Go back and look at P. 65, Section 164. It’s called “Reinsurance ”—but in the middle of defining that term, it suddenly turns into “reimbursement ”. Reinsurance is never defined (because it’s a fancy sounding ruse).
This provision sets up $10 Billion to reimburse “eligible ” health plans for retired workers between 55 and 65 yrs old, i.e. pre-Medicare retirees. It doesn’t have anything to do with reinsurance. It simply lays out a procedure by which those health plans will submit claims between $15k and $90k to be reimbursed by….you and me!
Noting that it was aimed at already-insured people, I wondered: Is there some politically influential entity where its people can retire at 55…with health insurance? And is that health plan underfunded? Would Congress be “sympathetic ” to offering taxpayer money to “reimburse ” them for health claims?
Why yes…Unions! Re-reading it with that in mind, I had no doubt this is just a big transfer of taxpayer money to big labor. And might it include those grossly underfunded public employee plans?
Greetings brave Jeanne. Actually, the Czar did not miss that at all, because the $10 billion amount was pretty much the first mention of any money in the bill. Neither did the Mandarin, when he posted on this very thing about ten minutes before Drudge picked up on it. His Inscrutableness’s spies are everywhere.
The fact is that while this can benefit unions, as well as public sector employees, there are numerous cases within private and public employment where in a person can retire with health benefits, pre-Medicare. The President, for example, retains health benefits. So too did manager-level people who worked for certain divisions within General Electric (or did as recently as 1998). Congress, Supreme Court retirees, et cetera, also fall into this category. So this probably should be there, and $10B is awfully specific enough to make one think they already know what this should cost—but the real question is why would this door be opened so wide that yes, unions and the crab-faced manager who glares at the people in the Social Security Office be let go with benefits if he accepts an early retirement package from some unlikely federal downsizing? For that, the Mandarin has the answer in his earlier post.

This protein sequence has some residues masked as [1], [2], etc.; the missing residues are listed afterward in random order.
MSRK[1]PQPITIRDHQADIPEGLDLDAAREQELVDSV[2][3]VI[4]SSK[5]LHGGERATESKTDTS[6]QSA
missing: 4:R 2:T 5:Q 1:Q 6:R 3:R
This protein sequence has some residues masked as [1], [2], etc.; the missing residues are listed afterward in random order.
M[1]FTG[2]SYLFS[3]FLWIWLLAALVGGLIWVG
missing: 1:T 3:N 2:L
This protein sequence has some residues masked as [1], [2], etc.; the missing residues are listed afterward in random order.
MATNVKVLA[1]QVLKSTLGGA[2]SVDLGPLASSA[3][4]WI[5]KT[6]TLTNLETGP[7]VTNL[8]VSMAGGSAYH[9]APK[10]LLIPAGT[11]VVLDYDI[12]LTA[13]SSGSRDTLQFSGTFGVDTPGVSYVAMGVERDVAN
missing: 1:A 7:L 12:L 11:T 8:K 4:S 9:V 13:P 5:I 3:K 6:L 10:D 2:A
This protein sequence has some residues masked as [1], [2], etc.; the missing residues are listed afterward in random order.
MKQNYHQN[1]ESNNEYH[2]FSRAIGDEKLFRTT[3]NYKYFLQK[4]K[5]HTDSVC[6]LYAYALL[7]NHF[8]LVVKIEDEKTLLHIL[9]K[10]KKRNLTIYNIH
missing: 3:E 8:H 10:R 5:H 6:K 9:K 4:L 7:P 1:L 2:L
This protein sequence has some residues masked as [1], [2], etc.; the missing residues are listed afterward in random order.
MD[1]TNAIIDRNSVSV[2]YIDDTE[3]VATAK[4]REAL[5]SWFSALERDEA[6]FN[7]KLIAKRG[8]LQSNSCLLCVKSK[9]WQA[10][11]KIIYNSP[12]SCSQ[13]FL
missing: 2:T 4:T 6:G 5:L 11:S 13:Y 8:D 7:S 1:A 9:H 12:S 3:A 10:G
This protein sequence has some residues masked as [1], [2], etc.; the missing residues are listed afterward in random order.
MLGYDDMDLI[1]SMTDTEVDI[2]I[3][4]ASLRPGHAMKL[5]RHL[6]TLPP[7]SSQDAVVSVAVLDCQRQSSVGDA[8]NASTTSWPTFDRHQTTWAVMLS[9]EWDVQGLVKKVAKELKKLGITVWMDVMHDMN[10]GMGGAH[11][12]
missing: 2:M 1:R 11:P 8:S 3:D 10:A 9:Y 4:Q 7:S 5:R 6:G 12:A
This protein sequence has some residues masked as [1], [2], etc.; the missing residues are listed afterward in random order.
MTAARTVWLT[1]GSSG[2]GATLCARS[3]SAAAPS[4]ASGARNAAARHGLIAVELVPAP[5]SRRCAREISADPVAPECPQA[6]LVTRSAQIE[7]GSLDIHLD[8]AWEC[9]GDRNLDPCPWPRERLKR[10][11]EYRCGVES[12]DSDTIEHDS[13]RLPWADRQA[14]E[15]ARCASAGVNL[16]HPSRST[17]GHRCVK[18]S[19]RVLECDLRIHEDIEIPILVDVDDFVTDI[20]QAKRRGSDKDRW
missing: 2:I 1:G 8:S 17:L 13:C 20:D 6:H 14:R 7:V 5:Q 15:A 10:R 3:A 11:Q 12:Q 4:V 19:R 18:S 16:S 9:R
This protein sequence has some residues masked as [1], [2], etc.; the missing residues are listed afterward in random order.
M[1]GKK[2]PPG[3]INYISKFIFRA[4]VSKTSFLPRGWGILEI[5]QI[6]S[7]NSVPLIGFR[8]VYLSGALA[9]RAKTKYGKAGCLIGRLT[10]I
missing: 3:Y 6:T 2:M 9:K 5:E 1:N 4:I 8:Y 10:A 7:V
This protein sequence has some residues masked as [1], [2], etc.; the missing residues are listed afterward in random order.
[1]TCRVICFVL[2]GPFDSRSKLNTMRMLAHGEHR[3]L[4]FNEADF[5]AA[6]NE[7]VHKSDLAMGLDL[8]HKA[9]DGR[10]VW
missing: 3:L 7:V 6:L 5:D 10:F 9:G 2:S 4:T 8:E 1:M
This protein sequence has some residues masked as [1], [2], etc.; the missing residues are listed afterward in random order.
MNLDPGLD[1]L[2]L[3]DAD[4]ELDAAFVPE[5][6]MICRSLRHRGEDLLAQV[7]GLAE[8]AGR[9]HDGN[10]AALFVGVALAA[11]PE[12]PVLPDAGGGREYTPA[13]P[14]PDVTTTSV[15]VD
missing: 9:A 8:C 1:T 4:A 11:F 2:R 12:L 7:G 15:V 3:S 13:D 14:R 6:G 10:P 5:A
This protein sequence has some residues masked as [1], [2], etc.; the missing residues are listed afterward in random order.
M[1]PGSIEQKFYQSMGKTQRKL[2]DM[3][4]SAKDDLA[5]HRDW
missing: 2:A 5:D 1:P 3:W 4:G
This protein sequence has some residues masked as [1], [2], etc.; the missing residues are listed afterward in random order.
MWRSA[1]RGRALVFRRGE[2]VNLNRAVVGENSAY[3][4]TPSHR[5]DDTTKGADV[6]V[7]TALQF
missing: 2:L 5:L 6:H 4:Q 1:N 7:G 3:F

Jeannes adds that AFL-CIO president John Sweeney reaffirmed his union’s desire to see this piece included in the bill, even using suspiciously identical language, as if coded to say “We know it’s in there there, and dammit, we want it for ourselves.”
Incidentally, the Czar should add that the pre-Medicare coverage section appears out of nowhere smack at the end of Title I. It sticks out like a sore thumb because it does not really belong there when these topics are covered in more detail in Title II. But that’s tonight’s post.
Jeanne adds that she too cannot fathom the bizarro prominence of this Section within Title I, and adds, “Hope you’ll highlight this provision. Taxpayers are already furious. Imagine if they found out the bill contains a political payoff scheme for unions, hidden in sneaky language intended to deceive the public.” The Czar would change contains to allows, but the net effect is the same. And Jeanne, you just told the taxpayers yourself.
Божію Поспѣшествующею Милостію Мы, Дима Грозный Императоръ и Самодержецъ Всероссiйскiй, цѣсарь Московскiй. The Czar was born in the steppes of Russia in 1267, and was cheated out of total control of all Russia upon the death of Boris Mikhailovich, who replaced Alexander Yaroslav Nevsky in 1263. However, in 1283, our Czar was passed over due to a clerical error and the rule of all Russia went to his second cousin Daniil (Даниил Александрович), whom Czar still resents. As a half-hearted apology, the Czar was awarded control over Muscovy, inconveniently located 5,000 miles away just outside Chicago. He now spends his time seething about this and writing about other stuff that bothers him.